I’ve never been a Bible “person”. I had to memorize the order of the books in the Bible when I was 13 and attending a small (very small) Christian school (math class was in the storage closet! You could only access the Spanish classroom by walking through the English classroom!). I also had to memorize Bible verses for Bible quizzes every Friday, but I usually cheated on those, so there clearly wasn’t much takeaway. Ever since then, I’ve been a bit put-off by the Bible. Yes, I am a seminary student who isn’t much into the Bible….this is all sounding very strange, I know.
But for me, my faith has never really been about the Bible. My faith’s roots are there, but its wings and its nest and its daily feathers and its worms are in my life and in my work. For the past 13 years, that’s been with my students. They are where my faith has been invested, where I’ve practiced everything that I believe. The God that I believe in is a God who loves desperately. A God who wants relationship. A God who cradles our world with its school shootings and terrorist-driven vans and government corruption and knows our pain and our desperation so completely. God is like my Mom, whom I avoid telling about bad or hard things that happen to me because I know that it will be so upsetting for her – but even when I intend not to tell her something, she often figures it out anyway, because she can see it on my face and she knows, without me having to say anything. God knows. And through it all, God loves.
This is what I’ve tried to bring with me into every classroom I’ve taught in. I’ve tried to bring love. I’ve tried to be there with my students as they struggled through homelessness, or hunger, or rape, or absentee partners, or jailed parents, or sick children. It’s hard to be there sometimes. It can be hard to love. But sometimes it is easy, and so joyful – when those college acceptance letters start rolling in; or a little family gets their own, much longed-for apartment; or their child stops biting and starts using words to communicate; or they finish the very first book they’ve ever read.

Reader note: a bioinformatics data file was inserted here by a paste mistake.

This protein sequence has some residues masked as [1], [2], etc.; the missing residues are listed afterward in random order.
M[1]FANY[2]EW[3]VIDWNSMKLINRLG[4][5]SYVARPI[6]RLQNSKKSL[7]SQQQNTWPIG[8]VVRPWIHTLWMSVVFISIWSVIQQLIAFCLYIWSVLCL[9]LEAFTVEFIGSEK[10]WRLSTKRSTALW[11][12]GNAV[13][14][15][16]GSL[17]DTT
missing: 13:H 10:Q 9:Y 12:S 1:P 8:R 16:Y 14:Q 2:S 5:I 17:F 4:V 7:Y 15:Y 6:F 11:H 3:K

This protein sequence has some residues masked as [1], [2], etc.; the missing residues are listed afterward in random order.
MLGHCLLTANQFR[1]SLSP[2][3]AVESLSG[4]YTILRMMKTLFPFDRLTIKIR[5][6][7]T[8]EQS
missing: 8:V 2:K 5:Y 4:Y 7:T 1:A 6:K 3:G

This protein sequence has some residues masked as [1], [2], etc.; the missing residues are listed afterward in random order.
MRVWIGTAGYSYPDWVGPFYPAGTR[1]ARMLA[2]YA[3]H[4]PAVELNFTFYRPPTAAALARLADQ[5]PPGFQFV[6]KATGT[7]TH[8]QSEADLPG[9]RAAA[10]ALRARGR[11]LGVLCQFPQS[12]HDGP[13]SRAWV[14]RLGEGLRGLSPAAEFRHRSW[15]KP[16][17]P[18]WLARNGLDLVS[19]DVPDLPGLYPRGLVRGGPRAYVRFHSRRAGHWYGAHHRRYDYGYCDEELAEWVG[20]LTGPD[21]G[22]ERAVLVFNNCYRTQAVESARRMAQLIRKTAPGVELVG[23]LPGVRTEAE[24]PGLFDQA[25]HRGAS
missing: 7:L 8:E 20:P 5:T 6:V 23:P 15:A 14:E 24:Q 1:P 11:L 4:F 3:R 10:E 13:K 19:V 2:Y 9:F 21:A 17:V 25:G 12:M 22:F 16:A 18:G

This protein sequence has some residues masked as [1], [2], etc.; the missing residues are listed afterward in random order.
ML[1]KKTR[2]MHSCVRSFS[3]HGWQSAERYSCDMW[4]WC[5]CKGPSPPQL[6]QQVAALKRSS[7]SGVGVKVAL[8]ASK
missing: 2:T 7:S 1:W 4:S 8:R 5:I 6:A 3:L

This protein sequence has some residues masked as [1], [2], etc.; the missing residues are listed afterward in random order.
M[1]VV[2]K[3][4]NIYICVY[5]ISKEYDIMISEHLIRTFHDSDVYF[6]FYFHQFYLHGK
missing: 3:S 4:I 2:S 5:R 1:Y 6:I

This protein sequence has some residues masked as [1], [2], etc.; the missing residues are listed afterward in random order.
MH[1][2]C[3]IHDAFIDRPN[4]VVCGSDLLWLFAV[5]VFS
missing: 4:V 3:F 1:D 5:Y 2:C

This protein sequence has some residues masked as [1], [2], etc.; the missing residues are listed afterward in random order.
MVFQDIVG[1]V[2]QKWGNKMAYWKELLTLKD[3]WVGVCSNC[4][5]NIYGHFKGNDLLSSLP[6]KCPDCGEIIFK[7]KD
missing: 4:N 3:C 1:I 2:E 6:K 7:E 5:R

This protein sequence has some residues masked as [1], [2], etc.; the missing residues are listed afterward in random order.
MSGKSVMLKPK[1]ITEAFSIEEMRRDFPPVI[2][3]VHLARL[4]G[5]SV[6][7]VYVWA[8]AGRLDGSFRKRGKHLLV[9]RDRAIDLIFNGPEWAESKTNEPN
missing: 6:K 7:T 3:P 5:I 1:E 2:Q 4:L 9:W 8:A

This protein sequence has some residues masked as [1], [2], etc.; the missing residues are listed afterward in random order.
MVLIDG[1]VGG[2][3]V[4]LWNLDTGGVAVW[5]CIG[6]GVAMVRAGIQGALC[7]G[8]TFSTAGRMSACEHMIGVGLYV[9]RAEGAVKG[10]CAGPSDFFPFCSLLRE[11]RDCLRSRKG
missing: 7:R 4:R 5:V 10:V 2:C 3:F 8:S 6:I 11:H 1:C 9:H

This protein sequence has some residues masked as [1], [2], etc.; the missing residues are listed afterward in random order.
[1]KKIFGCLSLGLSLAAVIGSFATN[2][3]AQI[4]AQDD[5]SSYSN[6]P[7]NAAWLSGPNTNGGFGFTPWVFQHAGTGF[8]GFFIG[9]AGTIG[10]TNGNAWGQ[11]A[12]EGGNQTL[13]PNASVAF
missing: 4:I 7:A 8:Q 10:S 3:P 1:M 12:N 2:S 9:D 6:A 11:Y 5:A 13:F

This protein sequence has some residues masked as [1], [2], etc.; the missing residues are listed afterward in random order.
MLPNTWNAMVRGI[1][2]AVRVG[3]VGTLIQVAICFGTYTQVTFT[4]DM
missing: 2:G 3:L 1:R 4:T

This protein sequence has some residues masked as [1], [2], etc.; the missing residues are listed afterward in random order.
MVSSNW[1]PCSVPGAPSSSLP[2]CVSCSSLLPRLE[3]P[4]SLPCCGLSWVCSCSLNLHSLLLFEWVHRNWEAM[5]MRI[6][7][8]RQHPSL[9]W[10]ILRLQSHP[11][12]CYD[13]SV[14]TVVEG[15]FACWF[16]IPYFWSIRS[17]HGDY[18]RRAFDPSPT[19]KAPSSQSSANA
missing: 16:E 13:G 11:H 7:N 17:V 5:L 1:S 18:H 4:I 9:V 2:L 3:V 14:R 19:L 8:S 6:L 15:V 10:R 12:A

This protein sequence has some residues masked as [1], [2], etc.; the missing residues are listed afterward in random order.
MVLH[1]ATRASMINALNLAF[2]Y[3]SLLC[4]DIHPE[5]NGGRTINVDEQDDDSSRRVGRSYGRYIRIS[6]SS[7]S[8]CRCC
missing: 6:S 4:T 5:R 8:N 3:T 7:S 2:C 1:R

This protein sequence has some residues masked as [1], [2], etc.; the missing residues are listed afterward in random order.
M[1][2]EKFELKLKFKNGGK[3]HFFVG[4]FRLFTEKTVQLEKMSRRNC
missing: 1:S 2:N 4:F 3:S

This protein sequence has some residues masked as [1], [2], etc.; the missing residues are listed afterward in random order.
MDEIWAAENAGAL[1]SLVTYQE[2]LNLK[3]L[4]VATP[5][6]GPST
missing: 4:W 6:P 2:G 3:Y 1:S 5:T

This accompaniment is my faith. This accompaniment is where I have tried to live out the teachings of the Bible and tried to respond to God’s love. And so, these students are so much more to me than just my former students. In so many ways, they are my heartbeat. They are my faith.
Today our professors announced that we’d be doing a text meditation from the Bible, and I inwardly groaned, my 13-year-old self fluffing up her rebellious little tail feathers. And then we started, and we were given permission to allow our minds to settle on something. My rebel brain was very quickly quieted down as the thought of my students and the thought of the devastation of the potential new DACA rulings settled in instead.
“In the beginning was the Word, and the Word was with God, and the Word was God. He was with God in the beginning. Through him all things were made; without him nothing was made that has been made. In him was life, and that life was the light of men. The light shines in the darkness, but the darkness has not understood it.” John 1:1-5
The meditation went on for several more verses, but little rebel stayed here.
Have you ever seen more life than in a high school hallway? The jostling, the carousing, the rushing, the slamming, the shouting, the shuffling. That is life. That is light. Those students who are there – despite the mountains of shit that you know they waded through in order to get there that day – that is the light.
There is light, and there is darkness, and so many people are scared of that light because they do not understand it. They don’t comprehend. They can’t/don’t/won’t see the light that exists all through this supposed darkness because of this lack of understanding. What happens when we don’t understand? Maybe we become afraid. Maybe we shut down. Maybe we try to shut it out so that we don’t have to figure it out.
I saw my students in the Bible today, and I saw, so clearly, this reminder of why I’m here: to understand, to love, and to shine light to help others understand so that they can love. That love is what this life is all about, both from a biblical perspective and a social justice perspective. So, in the midst of the hate and the fear and the terrible, devastating decisions, let’s get out there and love who we can, and live our faith – whether we proclaim that faith as part of Christianity or simply as part of who we are.